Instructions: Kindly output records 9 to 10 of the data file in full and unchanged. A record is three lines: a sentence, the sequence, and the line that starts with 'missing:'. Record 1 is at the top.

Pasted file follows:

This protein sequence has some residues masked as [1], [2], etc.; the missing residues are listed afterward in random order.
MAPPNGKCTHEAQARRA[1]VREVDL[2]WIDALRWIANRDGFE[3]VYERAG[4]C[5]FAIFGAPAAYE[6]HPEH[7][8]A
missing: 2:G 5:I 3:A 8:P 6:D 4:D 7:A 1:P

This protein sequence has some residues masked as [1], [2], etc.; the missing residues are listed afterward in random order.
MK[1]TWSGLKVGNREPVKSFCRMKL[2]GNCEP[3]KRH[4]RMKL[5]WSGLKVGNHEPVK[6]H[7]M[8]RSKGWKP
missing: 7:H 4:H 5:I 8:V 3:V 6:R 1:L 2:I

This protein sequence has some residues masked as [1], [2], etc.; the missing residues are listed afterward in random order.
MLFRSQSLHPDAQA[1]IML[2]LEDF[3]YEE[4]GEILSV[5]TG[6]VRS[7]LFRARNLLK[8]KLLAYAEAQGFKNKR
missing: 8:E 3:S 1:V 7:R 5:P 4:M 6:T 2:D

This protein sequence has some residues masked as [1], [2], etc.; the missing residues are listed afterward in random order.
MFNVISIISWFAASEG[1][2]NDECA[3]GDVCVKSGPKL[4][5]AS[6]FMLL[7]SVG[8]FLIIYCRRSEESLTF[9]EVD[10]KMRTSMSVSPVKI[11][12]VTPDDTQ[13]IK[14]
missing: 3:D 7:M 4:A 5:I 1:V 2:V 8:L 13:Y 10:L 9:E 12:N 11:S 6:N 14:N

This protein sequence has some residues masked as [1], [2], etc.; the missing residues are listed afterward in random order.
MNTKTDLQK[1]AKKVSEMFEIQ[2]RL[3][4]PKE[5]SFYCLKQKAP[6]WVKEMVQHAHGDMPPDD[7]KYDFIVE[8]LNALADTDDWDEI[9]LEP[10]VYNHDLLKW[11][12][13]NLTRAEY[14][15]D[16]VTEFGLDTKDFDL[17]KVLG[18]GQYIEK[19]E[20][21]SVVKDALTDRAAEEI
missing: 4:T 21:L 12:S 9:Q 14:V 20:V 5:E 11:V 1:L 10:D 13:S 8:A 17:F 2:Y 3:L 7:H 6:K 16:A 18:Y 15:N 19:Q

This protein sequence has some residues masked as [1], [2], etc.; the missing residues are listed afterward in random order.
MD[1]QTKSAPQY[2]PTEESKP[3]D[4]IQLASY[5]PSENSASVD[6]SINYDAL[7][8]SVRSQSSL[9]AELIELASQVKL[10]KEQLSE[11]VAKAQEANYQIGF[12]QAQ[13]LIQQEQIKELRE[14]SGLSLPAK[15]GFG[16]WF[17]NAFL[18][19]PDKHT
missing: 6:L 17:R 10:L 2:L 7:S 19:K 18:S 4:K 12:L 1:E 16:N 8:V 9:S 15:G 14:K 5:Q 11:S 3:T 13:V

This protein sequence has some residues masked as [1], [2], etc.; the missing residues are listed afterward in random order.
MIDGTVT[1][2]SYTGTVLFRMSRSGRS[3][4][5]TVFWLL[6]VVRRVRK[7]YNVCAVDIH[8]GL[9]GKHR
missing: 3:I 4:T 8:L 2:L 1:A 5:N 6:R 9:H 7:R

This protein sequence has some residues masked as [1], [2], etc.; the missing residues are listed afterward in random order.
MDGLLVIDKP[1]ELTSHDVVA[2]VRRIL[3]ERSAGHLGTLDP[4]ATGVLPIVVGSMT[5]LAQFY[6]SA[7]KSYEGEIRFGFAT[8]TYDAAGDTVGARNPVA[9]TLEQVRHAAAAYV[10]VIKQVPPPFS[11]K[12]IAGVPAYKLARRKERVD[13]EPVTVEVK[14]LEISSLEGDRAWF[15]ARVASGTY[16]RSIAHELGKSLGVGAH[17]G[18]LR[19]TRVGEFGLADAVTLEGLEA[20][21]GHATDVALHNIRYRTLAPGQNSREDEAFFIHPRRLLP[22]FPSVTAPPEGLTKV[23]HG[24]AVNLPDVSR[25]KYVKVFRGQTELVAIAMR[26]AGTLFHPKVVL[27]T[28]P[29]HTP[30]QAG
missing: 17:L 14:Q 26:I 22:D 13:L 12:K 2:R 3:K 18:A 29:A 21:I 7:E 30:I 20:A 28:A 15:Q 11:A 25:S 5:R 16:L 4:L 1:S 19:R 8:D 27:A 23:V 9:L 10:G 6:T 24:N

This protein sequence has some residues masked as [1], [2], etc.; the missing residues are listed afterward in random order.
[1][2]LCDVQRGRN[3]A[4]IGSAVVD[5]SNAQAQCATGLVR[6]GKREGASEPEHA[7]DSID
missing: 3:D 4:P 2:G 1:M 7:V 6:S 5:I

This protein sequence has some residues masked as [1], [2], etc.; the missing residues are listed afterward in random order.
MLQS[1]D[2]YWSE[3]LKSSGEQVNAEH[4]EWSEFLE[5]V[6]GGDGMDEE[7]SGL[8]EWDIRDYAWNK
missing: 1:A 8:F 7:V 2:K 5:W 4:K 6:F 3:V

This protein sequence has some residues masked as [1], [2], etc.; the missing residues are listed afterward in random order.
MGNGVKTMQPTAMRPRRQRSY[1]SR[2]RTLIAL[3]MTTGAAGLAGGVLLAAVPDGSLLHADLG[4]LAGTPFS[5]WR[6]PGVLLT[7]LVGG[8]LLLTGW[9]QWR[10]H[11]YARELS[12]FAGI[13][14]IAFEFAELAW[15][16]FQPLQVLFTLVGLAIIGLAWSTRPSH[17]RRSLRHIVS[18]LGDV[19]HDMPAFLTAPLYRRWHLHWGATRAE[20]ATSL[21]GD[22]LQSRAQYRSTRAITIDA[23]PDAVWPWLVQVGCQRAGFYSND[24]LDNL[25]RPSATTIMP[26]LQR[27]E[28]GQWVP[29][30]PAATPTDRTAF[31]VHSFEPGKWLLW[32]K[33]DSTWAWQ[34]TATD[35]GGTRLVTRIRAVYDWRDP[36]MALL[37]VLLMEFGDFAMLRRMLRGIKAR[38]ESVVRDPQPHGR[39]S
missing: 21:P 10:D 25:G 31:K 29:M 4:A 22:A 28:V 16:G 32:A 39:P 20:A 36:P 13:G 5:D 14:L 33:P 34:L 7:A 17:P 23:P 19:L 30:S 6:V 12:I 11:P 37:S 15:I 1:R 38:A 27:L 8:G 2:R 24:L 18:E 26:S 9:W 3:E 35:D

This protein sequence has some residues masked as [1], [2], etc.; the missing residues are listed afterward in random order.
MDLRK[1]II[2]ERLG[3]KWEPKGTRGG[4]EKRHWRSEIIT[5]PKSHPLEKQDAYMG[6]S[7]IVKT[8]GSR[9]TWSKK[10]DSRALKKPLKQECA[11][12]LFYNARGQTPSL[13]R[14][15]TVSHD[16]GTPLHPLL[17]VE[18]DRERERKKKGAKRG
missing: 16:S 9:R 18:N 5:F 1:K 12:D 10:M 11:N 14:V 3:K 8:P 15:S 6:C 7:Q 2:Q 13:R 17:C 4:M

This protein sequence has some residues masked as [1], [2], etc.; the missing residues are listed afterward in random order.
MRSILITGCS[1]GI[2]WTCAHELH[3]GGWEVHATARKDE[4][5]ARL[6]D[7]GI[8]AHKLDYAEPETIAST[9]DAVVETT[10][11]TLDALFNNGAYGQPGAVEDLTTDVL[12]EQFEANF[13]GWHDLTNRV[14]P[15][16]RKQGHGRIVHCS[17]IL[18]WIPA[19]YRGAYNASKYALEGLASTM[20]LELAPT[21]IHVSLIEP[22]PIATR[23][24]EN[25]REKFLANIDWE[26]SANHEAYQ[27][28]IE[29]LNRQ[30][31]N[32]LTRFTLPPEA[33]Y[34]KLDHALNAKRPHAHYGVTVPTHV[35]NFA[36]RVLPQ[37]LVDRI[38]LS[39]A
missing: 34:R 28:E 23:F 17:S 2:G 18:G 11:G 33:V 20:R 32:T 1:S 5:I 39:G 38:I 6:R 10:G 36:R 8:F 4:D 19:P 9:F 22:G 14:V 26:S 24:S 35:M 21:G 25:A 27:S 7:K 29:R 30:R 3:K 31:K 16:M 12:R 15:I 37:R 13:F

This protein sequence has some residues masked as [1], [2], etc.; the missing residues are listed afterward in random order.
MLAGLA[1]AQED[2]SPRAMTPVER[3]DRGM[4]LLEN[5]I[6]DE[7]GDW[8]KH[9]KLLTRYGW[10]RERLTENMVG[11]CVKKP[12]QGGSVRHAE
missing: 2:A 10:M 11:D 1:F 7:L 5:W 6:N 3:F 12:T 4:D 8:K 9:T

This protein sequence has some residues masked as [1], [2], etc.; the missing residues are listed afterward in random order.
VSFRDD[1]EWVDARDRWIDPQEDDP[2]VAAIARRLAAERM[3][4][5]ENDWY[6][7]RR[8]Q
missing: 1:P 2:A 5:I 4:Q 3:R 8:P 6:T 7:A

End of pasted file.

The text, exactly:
This protein sequence has some residues masked as [1], [2], etc.; the missing residues are listed afterward in random order.
[1][2]LCDVQRGRN[3]A[4]IGSAVVD[5]SNAQAQCATGLVR[6]GKREGASEPEHA[7]DSID
missing: 3:D 4:P 2:G 1:M 7:V 6:S 5:I

This protein sequence has some residues masked as [1], [2], etc.; the missing residues are listed afterward in random order.
MLQS[1]D[2]YWSE[3]LKSSGEQVNAEH[4]EWSEFLE[5]V[6]GGDGMDEE[7]SGL[8]EWDIRDYAWNK
missing: 1:A 8:F 7:V 2:K 5:W 4:K 6:F 3:V